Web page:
Troubled human behavior, relationships, emotions, and thoughts tended to improve when patients become aware of previously “unconscious” feelings, conflicts, beliefs, and motives that lay behind their problems. When these could be addressed in the context of the analytic situation, patients obtain relief from emotional pain and find new solutions to their personal difficulties.
More than a century since Freud’s early discoveries, psychoanalysts continue to study how people think, feel, love, hate, learn, develop, and cope – using a method of listening and thinking that is similar to that of Freud. It involves getting to know one unique individual at a time.
Therapy is a place in which the analyst can help the patient step back and look at his or her inner world as well as problems in everyday life. How the patient experiences the analyst and behaves in the session can often provide a lens through which learning takes place.
It is an approach to therapy that addresses a person’s life problems through unhurried, in-depth discussion. This common-sense and comfortable approach allows you to speak freely without being judged or criticized. Psychoanalysts are trained and experienced in helping you resolve current dilemmas and strengthen your ability to handle future difficulties and decisions. This approach also has the effect of enriching and deepening self-knowledge and understanding.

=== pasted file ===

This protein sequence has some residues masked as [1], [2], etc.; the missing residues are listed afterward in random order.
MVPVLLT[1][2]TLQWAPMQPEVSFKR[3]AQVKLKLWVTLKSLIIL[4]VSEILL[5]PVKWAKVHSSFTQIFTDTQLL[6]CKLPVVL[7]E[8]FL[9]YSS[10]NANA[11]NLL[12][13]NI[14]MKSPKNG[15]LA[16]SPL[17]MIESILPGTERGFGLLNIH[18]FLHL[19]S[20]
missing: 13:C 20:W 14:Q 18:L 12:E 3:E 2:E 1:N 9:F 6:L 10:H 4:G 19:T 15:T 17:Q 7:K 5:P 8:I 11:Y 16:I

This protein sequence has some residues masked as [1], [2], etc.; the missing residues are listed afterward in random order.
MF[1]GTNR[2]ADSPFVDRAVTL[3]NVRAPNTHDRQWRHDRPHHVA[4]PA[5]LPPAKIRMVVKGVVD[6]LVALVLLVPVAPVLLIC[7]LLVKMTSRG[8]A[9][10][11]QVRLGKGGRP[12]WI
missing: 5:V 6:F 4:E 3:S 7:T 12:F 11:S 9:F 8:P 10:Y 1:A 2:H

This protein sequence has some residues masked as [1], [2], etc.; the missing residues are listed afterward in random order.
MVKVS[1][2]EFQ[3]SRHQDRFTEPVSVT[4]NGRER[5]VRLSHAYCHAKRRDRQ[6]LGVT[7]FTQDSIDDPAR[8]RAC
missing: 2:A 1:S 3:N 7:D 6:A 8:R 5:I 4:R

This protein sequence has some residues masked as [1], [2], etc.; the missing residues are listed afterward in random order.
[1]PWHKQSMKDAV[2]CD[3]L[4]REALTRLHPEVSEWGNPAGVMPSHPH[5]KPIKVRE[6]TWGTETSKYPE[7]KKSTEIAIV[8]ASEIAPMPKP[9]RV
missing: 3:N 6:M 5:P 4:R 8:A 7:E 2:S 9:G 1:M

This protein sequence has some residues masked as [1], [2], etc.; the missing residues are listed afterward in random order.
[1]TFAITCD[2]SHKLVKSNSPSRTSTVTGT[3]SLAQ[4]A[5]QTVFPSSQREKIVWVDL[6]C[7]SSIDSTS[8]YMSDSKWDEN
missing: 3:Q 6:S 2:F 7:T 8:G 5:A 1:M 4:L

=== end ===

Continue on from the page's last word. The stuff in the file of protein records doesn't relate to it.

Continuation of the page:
Early psychoanalytic theory and practice have undergone many revisions, but some of the major principles of psychoanalysis remain intact. For example:
Each individual develops uniquely, based on a complex interweaving of mental and physical endowment, upbringing, and experiences. Our actions and reactions, thoughts, and dreams have meaning. Their meanings can be explored through psychoanalysis.
Our lives and behavior are governed not only by rational choices but also by thoughts and feelings outside our current awareness.
Both are methods of personal therapy derived from psychoanalytic theory. Both entail speaking as frankly as possible with a trained professional in order to reach a deeper understanding of the complexities of one’s feelings, behavior, and mind.
Typically, people participating in either one of these therapies report feeling enriched by the insights and understanding they achieve.
Both types of therapy, as practiced by a psychoanalyst, are unique to each individual patient. Cookie-cutter solutions and managed care constraints never dictate the treatment approach. Rather, the analyst discusses his or her clinical judgment and recommendations with the individual and together they plan how best to address the presenting problems. In every case, confidentiality is a necessary condition for treatment to occur.
The standard amount of sessions is once weekly for the general population, and this can provide support and help you work through some issues on a long-term basis. It can be effective for some people, depending on one’s life circumstances and what you are trying to accomplish in therapy.
However, for some, it may be in your best interest to pursue sessions twice (or more) weekly, which would be more intensive therapy, and it moves the progress of therapy forward in a much more in-depth and quicker manner. Particularly if you are working through trauma, long-standing interpersonal or relational issues, if you’re in crisis, or if you have a physical condition/ailment that may be related to emotional or mental well-being.
When we meet, we will discuss your options and what you feel is best for yourself in moving forward. The fee will also be negotiated on either a weekly or monthly basis.